The supervisors noted that small business owners have exhausted their support options, and with lack of state resources and unlikelihood of federal aid, the county would need to support the "lifeblood of county communities."

However, administrating a loan program will not be an easy feat for the county, as it doesn't have significant spending capability or experience/expertise in administering this type of program. Supervisors noted that working with like-minded community partners like credit unions, community banks and nonprofits would help address their shortcomings.

Local financial institutions could shape and implement the loan program and county partners could potentially subsidize the loan program as well, the supervisors said.

Comments

Paul Brophy
Registered user
Professorville
on Oct 19, 2020 at 4:33 pm
Paul Brophy, Professorville
Registered user
on Oct 19, 2020 at 4:33 pm
4 people like this

The story doesn't say (and I don't think it's the reporter fault) just who will provide the $100 million, and who will absorb the inevitable credit losses. There's really no story here until these pesky details are answered.


resident
Registered user
Stanford
on Oct 20, 2020 at 10:57 am
resident, Stanford
Registered user
on Oct 20, 2020 at 10:57 am
5 people like this

I would be willing to donate to a non-profit organization that would give grants and loans to small businesses to help them through this time. I trust Supervisor Simitian to do a good job at oversight - hence, I hope he seeks out donations as a potential source of revenue. I would donate to an organization that had good oversight, and encourage the Palo Alto Online to continue to follow this story. I will be watching for more news.


Dick D.
Registered user
Crescent Park
on Oct 20, 2020 at 4:49 pm
Dick D., Crescent Park
Registered user
on Oct 20, 2020 at 4:49 pm
Like this comment

I would certainly hope we can find a means of helping our struggling or already sunk small businesses such as the many, independent restaurants that are on the edge or have already gone over and just can't make it.

I have two concerns – as LOANS how in blue blazes are they ever going to be paid back by businesses that in the best of times operate with a very thin margin. How can paying back a loan big enough to keep them going be done?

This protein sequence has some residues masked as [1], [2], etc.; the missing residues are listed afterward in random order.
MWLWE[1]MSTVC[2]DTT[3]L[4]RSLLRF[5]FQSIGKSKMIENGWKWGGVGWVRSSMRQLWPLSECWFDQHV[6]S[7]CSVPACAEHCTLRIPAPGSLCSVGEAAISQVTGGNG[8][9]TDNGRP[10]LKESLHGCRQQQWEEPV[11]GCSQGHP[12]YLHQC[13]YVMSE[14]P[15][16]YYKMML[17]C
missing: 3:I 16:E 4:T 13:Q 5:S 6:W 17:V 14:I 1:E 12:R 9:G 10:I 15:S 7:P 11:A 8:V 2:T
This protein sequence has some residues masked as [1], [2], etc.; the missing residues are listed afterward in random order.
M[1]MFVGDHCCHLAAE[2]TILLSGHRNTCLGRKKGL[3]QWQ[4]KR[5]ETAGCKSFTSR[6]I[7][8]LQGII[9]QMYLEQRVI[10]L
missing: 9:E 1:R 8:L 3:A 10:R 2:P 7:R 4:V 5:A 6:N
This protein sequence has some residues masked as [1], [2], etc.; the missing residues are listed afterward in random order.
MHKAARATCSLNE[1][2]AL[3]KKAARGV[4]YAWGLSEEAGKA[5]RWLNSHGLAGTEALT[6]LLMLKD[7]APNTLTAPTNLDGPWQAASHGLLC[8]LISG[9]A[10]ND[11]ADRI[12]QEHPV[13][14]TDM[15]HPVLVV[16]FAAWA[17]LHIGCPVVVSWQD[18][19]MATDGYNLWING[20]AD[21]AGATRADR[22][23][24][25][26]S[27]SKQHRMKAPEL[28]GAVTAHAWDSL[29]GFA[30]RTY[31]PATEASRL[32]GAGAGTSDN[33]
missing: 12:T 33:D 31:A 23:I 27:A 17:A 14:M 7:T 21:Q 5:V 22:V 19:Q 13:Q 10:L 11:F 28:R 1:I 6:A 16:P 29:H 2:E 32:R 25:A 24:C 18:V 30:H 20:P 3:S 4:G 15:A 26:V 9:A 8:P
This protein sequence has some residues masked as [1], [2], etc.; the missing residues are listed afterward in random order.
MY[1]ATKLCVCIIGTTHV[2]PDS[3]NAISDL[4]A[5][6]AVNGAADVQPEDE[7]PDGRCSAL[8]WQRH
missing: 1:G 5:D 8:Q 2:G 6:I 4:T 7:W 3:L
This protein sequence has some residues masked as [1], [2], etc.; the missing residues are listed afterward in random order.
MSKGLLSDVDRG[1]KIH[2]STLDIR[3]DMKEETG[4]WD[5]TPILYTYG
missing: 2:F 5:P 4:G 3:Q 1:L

The other concern I have is that no matter what we're told from some of the federal government's political side, the science side says this virus is going to be with us for a looong time and economists are saying it'll be at least out till 2021 or 2022 or even later before our economy is back on its feet. So, how are these businesses going to get the customers with cash they need to survive even in the best of times. Case in point is the absence of people now working at home or Stanford people who fill up our restaurants at lunch . . . when are they coming back? With ever increasing numbers of unemployed and ever decreasing use of bricks & mortar, where is the customer money going to come from. With the next wave and winter on its way is the recent, seemingly increasing customer traffic going to be caught up in more stay-at-home?

Big problems – loans that have to be paid back and an environment with decreasing revenue for those that can keep their doors open. We're not alone with the USA and the whole World. The infection rate for the country continues to grow. These problems are going to get worse.

The loan problem also is faced with the federal effort to support airlines with insufficient fliers and thus less demand for new aircraft, and on and on with most other businesses, while building deficits our great grandchildren and their children are going to be trying to payoff.


eileen
Registered user
College Terrace
on Oct 20, 2020 at 8:31 pm
eileen , College Terrace
Registered user
on Oct 20, 2020 at 8:31 pm
1 person likes this

"Resident", I agree with you! I would also donate to a non-profit organization (that we can trust) that would give grants and loans to "established" small businesses to help them through this time. Many, not all of us, spend money on unnecessary things every day. Maybe we can try and save the small retail and restaurants that make our city liveable! It takes a village!

Oh, my, "Dick" you are so filled with gloom and doom! Yes, this virus will be here for some time, but we can listen to Anthony Stephen Fauci, and do everything possible to protect ourselves. My husband, 78, and I, 73 go out every weekend for lovely dinners "OUTSIDE", at local restaurants. Let's support local businesses, safely!.